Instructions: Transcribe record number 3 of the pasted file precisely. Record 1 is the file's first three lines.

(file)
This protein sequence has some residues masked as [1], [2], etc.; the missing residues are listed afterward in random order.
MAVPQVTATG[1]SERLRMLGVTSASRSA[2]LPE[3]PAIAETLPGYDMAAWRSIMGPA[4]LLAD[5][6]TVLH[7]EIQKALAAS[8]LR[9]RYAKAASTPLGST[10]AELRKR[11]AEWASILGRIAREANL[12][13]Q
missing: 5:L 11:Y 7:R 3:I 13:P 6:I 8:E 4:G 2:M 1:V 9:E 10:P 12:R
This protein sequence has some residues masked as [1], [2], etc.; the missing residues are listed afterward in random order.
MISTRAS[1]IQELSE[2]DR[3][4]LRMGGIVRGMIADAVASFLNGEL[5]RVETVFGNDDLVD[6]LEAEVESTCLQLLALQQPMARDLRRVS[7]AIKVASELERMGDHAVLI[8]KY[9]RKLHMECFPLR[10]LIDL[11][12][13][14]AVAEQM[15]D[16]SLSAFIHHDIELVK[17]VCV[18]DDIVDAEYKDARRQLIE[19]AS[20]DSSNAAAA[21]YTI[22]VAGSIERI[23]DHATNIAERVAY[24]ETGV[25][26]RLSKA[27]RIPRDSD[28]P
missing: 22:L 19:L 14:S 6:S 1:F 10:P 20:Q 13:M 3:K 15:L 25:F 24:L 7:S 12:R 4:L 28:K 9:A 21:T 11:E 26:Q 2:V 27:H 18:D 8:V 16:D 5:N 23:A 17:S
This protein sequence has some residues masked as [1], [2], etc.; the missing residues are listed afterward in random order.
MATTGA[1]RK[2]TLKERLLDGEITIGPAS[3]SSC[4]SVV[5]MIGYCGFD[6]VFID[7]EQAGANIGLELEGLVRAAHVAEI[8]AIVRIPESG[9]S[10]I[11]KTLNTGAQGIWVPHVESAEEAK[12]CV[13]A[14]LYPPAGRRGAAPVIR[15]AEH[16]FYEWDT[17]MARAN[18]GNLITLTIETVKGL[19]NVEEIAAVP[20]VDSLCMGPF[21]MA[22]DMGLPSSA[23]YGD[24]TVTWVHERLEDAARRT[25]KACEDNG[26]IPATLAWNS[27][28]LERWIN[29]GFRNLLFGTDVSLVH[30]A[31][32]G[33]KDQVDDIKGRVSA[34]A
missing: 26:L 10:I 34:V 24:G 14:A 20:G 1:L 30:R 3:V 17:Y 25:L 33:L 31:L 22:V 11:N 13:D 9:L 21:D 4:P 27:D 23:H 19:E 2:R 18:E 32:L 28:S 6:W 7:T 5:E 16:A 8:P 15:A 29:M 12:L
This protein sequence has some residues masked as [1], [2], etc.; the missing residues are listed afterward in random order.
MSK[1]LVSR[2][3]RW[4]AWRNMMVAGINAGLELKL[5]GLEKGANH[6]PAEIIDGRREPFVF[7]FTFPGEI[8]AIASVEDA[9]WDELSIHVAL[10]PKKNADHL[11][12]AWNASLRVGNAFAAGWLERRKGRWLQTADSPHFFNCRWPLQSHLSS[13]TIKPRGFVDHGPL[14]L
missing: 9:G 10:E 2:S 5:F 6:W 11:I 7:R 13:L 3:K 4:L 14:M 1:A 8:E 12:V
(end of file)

This protein sequence has some residues masked as [1], [2], etc.; the missing residues are listed afterward in random order.
MATTGA[1]RK[2]TLKERLLDGEITIGPAS[3]SSC[4]SVV[5]MIGYCGFD[6]VFID[7]EQAGANIGLELEGLVRAAHVAEI[8]AIVRIPESG[9]S[10]I[11]KTLNTGAQGIWVPHVESAEEAK[12]CV[13]A[14]LYPPAGRRGAAPVIR[15]AEH[16]FYEWDT[17]MARAN[18]GNLITLTIETVKGL[19]NVEEIAAVP[20]VDSLCMGPF[21]MA[22]DMGLPSSA[23]YGD[24]TVTWVHERLEDAARRT[25]KACEDNG[26]IPATLAWNS[27][28]LERWIN[29]GFRNLLFGTDVSLVH[30]A[31][32]G[33]KDQVDDIKGRVSA[34]A
missing: 26:L 10:I 34:V 24:G 14:A 20:G 1:L 30:R 3:V 17:Y 25:L 33:L 31:L 22:V 11:N 13:D 9:L 21:D 4:P 27:D 23:H 19:E 2:R 18:E 32:L 28:S 6:W 7:T 5:E 16:A 8:P 15:A 29:M 12:L